Cambridge Ring
The Cambridge Ring was an experimental local area network
Local area network
A local area network is a computer network that interconnects computers in a limited area such as a home, school, computer laboratory, or office building...

 architecture developed at the Cambridge University Computer Laboratory in the mid-late 1970s and early 1980s. It used a ring topology
Topology is a major area of mathematics concerned with properties that are preserved under continuous deformations of objects, such as deformations that involve stretching, but no tearing or gluing...

 with a theoretical limit of 255 node
Node (networking)
In communication networks, a node is a connection point, either a redistribution point or a communication endpoint . The definition of a node depends on the network and protocol layer referred to...

s (though such a large number would have badly affected performance), around which cycled a fixed number of packets. Free packets would be "loaded" with data by a machine wishing to send, marked as received by the destination machine, and "unloaded" on return to the sender; thus in principle there could be as many simultaneous senders as packets. The network ran over twin twisted-pair cabling (plus a fibre-optic section).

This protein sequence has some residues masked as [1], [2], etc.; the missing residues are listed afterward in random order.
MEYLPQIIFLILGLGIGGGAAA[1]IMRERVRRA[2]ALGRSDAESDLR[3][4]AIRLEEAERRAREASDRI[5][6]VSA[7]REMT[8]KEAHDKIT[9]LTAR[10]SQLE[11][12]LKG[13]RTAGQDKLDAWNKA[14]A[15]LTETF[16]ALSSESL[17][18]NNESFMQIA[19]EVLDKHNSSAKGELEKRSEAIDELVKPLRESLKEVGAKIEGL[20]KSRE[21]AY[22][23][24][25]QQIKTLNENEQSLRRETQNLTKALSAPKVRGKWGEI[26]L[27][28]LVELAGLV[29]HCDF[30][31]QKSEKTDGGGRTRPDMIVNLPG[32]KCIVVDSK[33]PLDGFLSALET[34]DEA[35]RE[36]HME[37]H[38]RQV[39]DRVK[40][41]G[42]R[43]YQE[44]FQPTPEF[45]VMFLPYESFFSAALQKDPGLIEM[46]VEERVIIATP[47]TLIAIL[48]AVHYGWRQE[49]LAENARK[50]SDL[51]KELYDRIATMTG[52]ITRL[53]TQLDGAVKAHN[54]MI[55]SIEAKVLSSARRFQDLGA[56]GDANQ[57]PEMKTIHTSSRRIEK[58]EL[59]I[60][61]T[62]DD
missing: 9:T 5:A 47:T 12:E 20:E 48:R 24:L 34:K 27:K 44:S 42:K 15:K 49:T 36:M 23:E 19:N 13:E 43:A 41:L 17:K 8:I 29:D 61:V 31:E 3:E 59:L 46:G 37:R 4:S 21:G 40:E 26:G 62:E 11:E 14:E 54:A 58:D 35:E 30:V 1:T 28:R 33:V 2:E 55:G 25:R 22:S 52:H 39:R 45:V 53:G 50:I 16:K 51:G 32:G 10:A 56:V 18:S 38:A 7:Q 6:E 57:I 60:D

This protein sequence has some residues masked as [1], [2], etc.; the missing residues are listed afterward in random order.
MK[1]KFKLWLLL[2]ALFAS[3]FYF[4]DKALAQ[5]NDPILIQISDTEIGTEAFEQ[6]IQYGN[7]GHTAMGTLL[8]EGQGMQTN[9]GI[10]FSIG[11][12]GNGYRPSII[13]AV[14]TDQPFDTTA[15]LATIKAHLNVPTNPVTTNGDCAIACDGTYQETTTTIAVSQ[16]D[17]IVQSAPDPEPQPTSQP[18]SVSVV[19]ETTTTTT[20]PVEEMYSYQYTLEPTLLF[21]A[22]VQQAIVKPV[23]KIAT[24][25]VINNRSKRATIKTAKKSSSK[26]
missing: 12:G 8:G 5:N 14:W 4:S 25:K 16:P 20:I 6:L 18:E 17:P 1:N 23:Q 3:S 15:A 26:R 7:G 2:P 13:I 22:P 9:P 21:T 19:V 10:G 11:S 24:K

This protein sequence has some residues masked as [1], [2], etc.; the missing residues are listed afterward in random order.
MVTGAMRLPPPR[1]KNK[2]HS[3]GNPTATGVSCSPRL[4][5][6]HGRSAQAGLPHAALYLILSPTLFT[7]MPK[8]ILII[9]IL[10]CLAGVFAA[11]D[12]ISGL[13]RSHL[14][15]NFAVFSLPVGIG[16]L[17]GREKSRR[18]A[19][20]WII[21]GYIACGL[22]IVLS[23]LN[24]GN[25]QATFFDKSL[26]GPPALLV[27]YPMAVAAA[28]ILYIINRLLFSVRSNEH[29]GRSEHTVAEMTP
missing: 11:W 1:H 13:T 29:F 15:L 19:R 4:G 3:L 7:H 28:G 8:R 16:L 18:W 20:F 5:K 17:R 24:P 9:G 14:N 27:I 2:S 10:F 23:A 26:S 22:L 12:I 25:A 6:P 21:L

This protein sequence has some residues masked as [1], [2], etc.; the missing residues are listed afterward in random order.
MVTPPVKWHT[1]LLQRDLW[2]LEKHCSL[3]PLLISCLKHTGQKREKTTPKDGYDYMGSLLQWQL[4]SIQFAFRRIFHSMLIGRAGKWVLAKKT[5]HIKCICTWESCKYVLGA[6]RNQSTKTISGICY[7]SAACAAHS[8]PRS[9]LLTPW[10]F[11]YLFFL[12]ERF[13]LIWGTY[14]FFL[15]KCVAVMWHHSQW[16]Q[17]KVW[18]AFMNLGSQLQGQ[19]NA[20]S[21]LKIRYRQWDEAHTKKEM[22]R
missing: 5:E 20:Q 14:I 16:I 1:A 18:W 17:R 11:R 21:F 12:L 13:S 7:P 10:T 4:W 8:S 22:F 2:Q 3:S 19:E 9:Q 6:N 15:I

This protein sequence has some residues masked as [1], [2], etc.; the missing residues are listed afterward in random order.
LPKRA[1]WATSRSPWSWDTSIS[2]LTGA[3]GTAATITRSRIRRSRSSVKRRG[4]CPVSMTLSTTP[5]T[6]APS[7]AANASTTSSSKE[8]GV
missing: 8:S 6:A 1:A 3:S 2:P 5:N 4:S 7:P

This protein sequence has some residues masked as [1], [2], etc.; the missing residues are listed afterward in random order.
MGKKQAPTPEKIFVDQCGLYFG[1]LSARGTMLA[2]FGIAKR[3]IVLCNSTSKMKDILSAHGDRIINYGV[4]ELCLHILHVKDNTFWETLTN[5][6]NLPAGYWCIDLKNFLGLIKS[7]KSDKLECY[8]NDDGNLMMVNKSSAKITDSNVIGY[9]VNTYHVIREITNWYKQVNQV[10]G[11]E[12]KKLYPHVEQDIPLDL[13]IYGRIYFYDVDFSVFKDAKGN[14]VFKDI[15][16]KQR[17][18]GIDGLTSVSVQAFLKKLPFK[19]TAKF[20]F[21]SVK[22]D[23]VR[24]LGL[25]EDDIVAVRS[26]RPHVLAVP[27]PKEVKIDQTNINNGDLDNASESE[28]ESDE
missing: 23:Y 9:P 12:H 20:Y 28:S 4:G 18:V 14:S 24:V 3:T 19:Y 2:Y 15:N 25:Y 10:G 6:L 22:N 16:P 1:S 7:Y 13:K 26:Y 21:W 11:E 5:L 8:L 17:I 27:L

People associated with the project include Andy Hopper
Andy Hopper
Andrew Hopper CBE FRS FREng FIET is the Professor of Computer Technology and Head of the University of Cambridge Computer Laboratory and an Honorary Fellow of Trinity Hall, Cambridge.-Research:...

, David Wheeler, Maurice Wilkes, and Roger Needham
Roger Needham
Roger Michael Needham, CBE, FRS, FREng was a British computer scientist.-Early life:He attended Doncaster Grammar School for Boys in Doncaster ....


Apple Inc. copied most of the (unpatented) architecture and renamed it AppleTalk
AppleTalk is a proprietary suite of protocols developed by Apple Inc. for networking computers. It was included in the original Macintosh released in 1984, but is now unsupported as of the release of Mac OS X v10.6 in 2009 in favor of TCP/IP networking...


In 2002 the Cambridge University Computer Laboratory launched a graduate society called the Cambridge Computer Lab Ring
Cambridge Computer Lab Ring
The Cambridge Computer Lab Ring is a not-for-profit independent members' association that campaigns on behalf of Cambridge computer scientists to build the Cambridge community in computing...

named after the Cambridge Ring.

External links

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